By Kantaro Komiya
TOKYO (Reuters) - Japan's household spending fell in September as consumers remained cautious about the COVID-19 pandemic, backing broad consensus that the world's third-largest economy shrank in the third quarter but pointing to an improvement towards year-end.
The data underscored the need for policymakers to shore up domestic consumption as the global supply crunch hits the export-reliant economy.
Spending fell 1.9% year-on-year in September, with the downturn easing slightly after a 3.0% decrease in August, government data showed on Friday. It was also less severe than a median market forecast for a 3.9% slide in a Reuters poll.
In seasonally adjusted month-on-month terms, spending jumped 5.0% in September, marking the first increase in five months, beating expectations for 2.8% growth.
"As the virus situation and foot traffic improved toward end of September, service spending such as entertainment and education recovered, catching up the earlier trend in goods spending," said Masato Koike, senior economist at Dai-ichi Life Research Institute.
Nationwide coronavirus cases decreased in September after hitting record levels in late August. The government lifted some COVID-19 curbs by end-September, but restrictions such as shorter restaurant hours and caps on large-scale events remained in place in Tokyo and other densely-populated cities until late October.
Many analysts expect the economy to have shrunk in the third quarter. The median forecast for July-September gross domestic product (GDP) growth stood at an annualised contraction of 0.8%, Reuters poll of 18 economists showed on Friday.
Beyond carmakers, supply shortages in semiconductors and other components produced in coronavirus-hit Southeast Asia have caused a ripple effect in other parts of the Japanese economy. Growth in exports has slowed while private consumption stagnated because of slumps in car sales.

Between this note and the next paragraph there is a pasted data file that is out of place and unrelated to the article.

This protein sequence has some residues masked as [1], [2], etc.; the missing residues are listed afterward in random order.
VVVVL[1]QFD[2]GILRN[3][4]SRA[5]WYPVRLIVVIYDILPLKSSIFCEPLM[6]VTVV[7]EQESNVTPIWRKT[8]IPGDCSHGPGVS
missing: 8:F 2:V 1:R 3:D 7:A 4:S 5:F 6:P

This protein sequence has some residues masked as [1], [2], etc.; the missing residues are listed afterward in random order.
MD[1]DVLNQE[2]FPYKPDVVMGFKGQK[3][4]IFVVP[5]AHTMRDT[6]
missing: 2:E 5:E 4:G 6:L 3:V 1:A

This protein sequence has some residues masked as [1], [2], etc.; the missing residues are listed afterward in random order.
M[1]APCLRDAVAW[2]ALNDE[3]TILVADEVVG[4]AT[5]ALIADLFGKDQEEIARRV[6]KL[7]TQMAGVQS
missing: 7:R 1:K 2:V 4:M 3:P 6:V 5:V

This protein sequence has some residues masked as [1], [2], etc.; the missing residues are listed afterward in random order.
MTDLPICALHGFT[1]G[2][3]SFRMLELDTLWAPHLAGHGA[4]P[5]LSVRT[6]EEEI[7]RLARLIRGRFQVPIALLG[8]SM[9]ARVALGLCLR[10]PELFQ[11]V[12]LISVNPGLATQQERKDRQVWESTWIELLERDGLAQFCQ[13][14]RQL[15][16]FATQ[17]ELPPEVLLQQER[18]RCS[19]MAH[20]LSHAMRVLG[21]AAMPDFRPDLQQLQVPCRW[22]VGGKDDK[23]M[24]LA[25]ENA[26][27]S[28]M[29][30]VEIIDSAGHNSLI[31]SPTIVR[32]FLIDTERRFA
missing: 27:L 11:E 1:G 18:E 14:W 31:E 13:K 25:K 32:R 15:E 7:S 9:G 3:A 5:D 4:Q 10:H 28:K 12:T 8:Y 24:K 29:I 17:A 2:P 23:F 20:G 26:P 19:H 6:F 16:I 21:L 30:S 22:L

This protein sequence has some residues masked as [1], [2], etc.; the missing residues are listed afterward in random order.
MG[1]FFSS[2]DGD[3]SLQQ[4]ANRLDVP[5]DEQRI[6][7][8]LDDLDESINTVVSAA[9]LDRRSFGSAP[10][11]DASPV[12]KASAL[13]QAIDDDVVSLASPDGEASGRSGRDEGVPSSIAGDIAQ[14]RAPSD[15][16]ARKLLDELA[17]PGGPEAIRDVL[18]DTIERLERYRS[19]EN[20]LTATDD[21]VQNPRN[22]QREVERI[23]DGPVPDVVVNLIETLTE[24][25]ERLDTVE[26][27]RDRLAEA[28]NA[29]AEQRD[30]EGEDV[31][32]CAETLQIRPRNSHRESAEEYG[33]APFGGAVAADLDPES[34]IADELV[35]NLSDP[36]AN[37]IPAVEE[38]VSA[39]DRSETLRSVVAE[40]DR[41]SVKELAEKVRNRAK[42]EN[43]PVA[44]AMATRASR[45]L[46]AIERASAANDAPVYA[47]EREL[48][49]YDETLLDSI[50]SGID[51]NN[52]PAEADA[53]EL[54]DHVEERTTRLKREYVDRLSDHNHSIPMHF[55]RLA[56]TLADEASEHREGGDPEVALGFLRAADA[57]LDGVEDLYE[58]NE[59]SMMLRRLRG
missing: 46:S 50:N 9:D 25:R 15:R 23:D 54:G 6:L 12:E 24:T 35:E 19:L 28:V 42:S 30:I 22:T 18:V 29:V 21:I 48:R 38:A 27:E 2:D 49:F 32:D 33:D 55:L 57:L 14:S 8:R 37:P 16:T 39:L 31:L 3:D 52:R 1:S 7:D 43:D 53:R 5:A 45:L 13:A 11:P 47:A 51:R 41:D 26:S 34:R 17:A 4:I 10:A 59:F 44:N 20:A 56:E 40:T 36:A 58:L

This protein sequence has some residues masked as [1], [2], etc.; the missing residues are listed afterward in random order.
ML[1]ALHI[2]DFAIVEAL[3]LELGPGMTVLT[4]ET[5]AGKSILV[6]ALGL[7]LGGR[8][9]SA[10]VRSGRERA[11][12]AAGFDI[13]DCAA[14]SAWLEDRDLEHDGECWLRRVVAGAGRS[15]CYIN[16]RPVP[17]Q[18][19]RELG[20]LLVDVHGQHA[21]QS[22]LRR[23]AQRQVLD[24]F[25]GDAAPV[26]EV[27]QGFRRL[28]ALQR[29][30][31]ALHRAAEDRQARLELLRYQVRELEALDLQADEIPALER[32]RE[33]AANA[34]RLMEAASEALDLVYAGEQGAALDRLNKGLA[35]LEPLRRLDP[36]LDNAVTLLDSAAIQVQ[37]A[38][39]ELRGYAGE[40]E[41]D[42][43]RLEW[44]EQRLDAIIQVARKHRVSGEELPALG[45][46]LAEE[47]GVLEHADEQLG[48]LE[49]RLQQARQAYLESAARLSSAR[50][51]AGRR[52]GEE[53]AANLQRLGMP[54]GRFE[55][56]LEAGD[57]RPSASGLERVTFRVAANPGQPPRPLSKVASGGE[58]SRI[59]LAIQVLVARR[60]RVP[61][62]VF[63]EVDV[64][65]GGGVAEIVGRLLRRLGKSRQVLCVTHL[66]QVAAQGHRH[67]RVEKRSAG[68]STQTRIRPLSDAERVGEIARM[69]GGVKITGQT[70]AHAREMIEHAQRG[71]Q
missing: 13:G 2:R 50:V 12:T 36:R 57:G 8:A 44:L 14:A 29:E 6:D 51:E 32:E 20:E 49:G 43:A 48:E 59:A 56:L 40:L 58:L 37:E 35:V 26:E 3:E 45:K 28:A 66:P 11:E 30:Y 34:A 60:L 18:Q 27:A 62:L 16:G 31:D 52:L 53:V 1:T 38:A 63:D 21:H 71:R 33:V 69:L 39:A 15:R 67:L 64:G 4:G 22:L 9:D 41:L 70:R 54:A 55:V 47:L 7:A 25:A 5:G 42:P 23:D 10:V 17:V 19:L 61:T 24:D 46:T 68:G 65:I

The anticipated economic contraction in the third quarter "will highlight Japan's growth lag" compared with other major economies such as the United States and Europe, said Takeshi Minami, chief economist at Norinchukin Research Institute.
The government is due to release a preliminary estimate for July-September GDP on Nov. 15.
To prop up Japan's relatively tepid economic recovery, Prime Minister Fumio Kishida pledged earlier this week to compile a "large-scale" stimulus package in mid-November.
Kishida's government and ruling coalition have agreed to provide a cash payout of 100,000 yen ($879.58) to all children up to age 18 as part of the stimulus package, the Yomiuri newspaper reported on Friday.
"As consumption picks up thanks to eased virus curbs and car production cuts have bottomed out in October, the fourth-quarter GDP growth will be back to a positive territory," Minami said, adding the positive effect of the government's stimulus package will mostly be felt after January 2022.
($1 = 113.6900 yen)
(Reporting by Kantaro Komiya; Editing by Sam Holmes, Richard Pullin & Shri Navaratnam)